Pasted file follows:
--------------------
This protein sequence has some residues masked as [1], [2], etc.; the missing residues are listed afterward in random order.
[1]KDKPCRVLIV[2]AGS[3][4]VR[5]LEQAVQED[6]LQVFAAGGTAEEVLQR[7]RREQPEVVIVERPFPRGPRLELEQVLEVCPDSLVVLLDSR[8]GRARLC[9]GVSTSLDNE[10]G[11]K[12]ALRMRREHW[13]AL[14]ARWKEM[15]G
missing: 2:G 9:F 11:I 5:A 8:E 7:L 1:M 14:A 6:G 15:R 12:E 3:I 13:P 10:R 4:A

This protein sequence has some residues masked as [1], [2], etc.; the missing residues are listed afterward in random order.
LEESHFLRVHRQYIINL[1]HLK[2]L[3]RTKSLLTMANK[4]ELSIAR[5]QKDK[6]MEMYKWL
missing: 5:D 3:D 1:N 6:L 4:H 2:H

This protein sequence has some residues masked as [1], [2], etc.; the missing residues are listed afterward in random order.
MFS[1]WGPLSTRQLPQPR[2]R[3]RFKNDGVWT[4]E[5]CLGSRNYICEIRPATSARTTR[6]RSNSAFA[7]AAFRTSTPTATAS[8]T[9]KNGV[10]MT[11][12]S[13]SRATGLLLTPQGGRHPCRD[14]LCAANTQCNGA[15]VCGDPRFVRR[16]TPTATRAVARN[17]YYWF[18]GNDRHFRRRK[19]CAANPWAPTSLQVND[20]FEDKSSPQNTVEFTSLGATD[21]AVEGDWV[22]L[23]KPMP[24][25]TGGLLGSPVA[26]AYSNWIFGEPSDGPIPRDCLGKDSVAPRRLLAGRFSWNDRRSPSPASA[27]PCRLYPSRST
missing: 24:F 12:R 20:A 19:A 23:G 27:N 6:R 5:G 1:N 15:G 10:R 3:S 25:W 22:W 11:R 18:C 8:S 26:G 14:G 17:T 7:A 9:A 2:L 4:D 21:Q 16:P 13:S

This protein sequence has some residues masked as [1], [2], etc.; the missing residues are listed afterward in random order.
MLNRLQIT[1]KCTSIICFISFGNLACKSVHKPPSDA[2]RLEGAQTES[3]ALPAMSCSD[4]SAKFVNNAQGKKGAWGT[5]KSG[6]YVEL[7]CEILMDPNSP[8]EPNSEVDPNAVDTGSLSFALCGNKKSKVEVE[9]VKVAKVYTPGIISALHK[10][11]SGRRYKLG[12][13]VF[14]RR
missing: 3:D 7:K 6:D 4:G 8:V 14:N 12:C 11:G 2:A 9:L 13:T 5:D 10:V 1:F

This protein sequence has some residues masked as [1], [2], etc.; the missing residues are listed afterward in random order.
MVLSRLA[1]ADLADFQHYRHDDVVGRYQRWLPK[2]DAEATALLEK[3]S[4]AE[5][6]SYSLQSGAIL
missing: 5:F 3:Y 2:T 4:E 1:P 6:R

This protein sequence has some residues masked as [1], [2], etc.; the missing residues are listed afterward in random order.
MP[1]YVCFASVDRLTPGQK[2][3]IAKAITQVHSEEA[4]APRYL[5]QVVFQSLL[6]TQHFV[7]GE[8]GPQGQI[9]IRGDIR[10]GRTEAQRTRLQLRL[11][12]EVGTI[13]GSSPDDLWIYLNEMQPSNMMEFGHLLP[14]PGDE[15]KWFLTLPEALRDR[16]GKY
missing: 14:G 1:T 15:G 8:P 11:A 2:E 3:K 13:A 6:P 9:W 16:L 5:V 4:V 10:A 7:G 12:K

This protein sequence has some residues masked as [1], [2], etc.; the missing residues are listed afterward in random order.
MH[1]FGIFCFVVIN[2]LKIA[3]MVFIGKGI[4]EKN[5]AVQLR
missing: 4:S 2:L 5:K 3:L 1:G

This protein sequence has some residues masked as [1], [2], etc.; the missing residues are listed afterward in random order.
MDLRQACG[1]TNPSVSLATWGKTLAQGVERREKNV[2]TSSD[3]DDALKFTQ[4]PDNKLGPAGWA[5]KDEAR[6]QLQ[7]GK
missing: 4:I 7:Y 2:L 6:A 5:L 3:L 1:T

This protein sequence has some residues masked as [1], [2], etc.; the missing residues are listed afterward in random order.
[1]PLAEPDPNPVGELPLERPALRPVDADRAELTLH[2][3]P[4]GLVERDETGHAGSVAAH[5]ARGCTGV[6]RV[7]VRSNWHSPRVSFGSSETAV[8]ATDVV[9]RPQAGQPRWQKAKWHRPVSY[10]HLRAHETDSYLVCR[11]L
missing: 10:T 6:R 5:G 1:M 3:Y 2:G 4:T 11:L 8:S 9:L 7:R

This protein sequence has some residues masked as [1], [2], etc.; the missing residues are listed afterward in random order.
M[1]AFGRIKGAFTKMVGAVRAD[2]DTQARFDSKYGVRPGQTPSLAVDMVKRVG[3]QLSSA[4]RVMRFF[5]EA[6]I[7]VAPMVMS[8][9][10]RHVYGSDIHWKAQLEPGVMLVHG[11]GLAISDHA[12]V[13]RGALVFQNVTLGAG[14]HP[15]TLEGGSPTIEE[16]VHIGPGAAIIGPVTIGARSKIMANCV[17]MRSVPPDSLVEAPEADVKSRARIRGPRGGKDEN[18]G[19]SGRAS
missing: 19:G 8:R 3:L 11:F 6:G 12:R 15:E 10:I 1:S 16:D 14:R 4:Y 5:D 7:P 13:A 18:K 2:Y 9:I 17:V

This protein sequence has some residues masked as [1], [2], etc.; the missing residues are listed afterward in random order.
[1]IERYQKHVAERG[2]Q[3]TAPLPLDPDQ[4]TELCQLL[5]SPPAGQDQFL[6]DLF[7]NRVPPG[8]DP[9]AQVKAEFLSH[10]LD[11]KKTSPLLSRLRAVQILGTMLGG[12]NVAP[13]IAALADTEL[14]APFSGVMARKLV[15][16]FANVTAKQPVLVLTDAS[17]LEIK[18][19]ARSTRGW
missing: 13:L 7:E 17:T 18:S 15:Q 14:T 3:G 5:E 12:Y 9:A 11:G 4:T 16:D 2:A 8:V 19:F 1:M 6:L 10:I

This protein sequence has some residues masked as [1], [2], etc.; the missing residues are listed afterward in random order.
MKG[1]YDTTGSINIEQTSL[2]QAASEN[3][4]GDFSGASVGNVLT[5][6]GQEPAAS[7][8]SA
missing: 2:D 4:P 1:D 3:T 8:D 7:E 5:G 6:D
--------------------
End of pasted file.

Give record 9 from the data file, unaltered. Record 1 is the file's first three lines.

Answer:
This protein sequence has some residues masked as [1], [2], etc.; the missing residues are listed afterward in random order.
[1]PLAEPDPNPVGELPLERPALRPVDADRAELTLH[2][3]P[4]GLVERDETGHAGSVAAH[5]ARGCTGV[6]RV[7]VRSNWHSPRVSFGSSETAV[8]ATDVV[9]RPQAGQPRWQKAKWHRPVSY[10]HLRAHETDSYLVCR[11]L
missing: 10:T 6:R 5:G 1:M 3:Y 2:G 4:T 11:L 8:S 9:L 7:R